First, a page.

Finally, do something after performance conversations. If you are a manager who has regular conversations with staff, you are likely to follow up anyway, but particularly after one about work performance, make sure something happens, whether that is a coaching session, a decision to undertake training, another review or whatever seems appropriate. This bit is really important. What arises from performance conversations is that grist for the developmental mill; within the heart of poor performance lie the seeds of excellence. Knowing that you have a culture of performance, where it’s just something that gets talked about regularly, means that people can reasonably expect there to be a professional development path that continues to unfold. Ideally, this will be specific to each person, since each person’s needs will vary. Whatever you do, though, make sure that you do discuss what is not going well and that you do something to ameliorate it. It’s a paradox of strengths-based performance management: you want to change the poor performance but you must start by looking at the good, and when you eventually identify the inadequate, you have the raw material for greater excellence. If we don’t acknowledge what is outstanding, we don’t have the stable platform from which to grow and develop; and if we don’t examine what is poor, we just end up with a touchy feely nicey nice culture where we stagnate. We need to find the grit in order to learn something new. What is the irritant? What is the source of dissatisfaction? What is getting in the way of excellence?
January 18, 2012
I admire people who are good with words. A wordsmith such as Neil Hannon, one of my favourite song writers, deploys words to great effect whether he is making a biting commentary on the financial game-players who were instrumental in causing the 2008 Great Recession, telling a story of a lonely woman of advancing years or sharing his optimism about life with his baby daughter. In their younger years, highly articulate and eloquent people such as Hannon learnt exactly the same letters of the alphabet that I learnt, and over their lifetimes have learnt how to do something quite special with them. There are only 26 letters in the alphabet. Once you’ve learnt those 26 letters, you can’t learn any more. People who are good at expressing themselves through language have developed their capabilities to use it in highly creative, skillful ways. In order to become one of these folks, you don’t need to learn more letters of the alphabet; you learn other things to do this. You don’t see aspiring writers attending courses in order to learn more letters; you see them attending creative writing courses that put them in touch with their human creativity, associating with other writers and applying their innate creativity to the use of a finite set of grammatical and syntactical rules and conventions (while also sometimes challenging or bending these rules in spontaneous ways).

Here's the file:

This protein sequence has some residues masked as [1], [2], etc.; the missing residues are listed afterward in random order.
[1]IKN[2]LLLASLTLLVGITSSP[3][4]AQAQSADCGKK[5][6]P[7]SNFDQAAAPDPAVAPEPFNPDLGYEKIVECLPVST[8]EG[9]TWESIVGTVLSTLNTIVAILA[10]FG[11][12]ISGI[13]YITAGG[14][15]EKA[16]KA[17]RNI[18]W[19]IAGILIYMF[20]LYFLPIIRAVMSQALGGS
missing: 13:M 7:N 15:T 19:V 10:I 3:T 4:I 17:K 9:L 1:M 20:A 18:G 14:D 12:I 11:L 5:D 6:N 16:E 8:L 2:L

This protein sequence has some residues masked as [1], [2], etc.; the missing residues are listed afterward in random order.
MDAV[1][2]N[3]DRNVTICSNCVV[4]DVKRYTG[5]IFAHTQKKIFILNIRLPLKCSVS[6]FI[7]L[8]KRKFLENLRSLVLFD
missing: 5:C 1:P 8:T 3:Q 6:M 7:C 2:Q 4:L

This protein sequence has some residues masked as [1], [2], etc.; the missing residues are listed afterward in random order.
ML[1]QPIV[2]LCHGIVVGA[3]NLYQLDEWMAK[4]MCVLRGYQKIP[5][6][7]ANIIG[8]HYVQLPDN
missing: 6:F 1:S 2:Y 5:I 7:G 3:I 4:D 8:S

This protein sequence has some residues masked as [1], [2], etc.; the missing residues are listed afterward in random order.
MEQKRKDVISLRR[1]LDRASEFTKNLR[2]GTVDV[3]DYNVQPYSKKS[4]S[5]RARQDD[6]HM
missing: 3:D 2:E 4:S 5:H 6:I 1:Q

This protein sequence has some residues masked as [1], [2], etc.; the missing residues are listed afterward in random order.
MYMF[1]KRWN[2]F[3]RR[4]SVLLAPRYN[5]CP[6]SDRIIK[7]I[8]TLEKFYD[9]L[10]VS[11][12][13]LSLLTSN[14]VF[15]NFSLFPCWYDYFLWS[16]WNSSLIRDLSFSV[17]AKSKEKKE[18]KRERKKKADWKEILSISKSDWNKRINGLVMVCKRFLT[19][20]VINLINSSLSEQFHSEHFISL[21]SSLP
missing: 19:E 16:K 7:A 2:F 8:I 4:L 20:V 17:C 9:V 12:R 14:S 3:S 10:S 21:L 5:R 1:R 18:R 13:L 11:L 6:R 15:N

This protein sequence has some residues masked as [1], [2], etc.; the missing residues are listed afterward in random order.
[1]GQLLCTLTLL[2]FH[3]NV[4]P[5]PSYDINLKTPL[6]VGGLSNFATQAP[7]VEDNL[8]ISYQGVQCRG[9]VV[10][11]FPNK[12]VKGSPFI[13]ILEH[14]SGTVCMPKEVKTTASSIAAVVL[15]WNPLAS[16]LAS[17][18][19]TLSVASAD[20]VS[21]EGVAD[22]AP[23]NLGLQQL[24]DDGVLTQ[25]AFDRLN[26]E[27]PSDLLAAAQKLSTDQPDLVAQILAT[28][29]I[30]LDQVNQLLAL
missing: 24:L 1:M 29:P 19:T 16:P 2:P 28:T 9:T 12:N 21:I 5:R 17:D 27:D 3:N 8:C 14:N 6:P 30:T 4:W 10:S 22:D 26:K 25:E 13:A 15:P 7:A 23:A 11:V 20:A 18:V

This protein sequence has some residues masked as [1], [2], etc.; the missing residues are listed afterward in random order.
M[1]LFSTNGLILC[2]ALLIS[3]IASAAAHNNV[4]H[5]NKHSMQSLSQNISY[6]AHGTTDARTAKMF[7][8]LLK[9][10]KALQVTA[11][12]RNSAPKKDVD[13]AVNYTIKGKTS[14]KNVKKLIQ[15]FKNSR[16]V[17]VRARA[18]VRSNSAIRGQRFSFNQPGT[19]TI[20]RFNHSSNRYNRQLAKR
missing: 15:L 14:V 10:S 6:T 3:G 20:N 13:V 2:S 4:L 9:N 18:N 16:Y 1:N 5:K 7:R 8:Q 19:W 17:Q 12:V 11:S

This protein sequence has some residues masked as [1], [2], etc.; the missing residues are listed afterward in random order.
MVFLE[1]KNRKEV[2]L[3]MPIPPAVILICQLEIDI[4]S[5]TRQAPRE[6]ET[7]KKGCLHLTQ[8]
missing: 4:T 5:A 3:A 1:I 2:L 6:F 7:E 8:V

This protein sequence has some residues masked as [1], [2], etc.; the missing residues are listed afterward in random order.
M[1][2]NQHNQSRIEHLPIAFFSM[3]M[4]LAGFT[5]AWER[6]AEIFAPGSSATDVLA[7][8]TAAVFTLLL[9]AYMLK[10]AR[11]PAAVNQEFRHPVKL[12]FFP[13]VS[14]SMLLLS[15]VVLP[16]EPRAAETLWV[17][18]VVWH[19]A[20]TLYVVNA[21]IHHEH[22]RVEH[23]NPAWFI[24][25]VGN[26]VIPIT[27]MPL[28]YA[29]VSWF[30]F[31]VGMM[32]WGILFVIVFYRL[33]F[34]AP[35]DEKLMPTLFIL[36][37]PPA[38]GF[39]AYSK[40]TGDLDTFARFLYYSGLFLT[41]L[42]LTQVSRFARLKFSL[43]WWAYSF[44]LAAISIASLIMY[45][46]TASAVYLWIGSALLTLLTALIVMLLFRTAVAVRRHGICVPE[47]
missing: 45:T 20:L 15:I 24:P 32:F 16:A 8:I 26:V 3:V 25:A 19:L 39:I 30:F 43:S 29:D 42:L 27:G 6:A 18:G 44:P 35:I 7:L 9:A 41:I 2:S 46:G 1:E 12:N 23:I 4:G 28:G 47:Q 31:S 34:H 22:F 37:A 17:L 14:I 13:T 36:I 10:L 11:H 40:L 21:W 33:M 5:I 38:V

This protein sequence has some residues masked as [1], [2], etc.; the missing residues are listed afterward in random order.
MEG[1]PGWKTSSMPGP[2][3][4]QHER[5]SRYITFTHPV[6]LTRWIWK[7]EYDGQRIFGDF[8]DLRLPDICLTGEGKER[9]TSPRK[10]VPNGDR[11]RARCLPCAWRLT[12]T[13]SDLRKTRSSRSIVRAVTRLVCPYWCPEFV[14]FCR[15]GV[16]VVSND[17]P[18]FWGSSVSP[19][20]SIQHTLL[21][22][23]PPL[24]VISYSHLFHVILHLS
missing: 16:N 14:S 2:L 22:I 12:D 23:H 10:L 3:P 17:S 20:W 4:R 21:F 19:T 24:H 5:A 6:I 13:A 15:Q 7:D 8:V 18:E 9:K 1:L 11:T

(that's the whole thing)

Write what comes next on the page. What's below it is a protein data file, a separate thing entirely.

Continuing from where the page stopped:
Developing people in the workplace is a little similar. Entry level managers, for example, will need to learn the basic tools of management in order to provide competent supervision of their teams and tasks, however good leadership comes about when this manager applies themselves to growing their personal capabilities so that they can apply management knowledge in inspiring and motivating ways with greater vision, impact and influence.
For many of you in a leadership position, you probably don’t need more top tips or knowledge about your job. You probably don’t need much more information about ‘stuff’; you would probably enjoy developing something else, something deeper that frees you up to apply the knowledge and information you have already acquired with greater ease and finesse. It’s one thing to know about emotional intelligence, for example. It’s quite another thing for you to apply this elegantly in a living, breathing workplace with real life people in real life situations.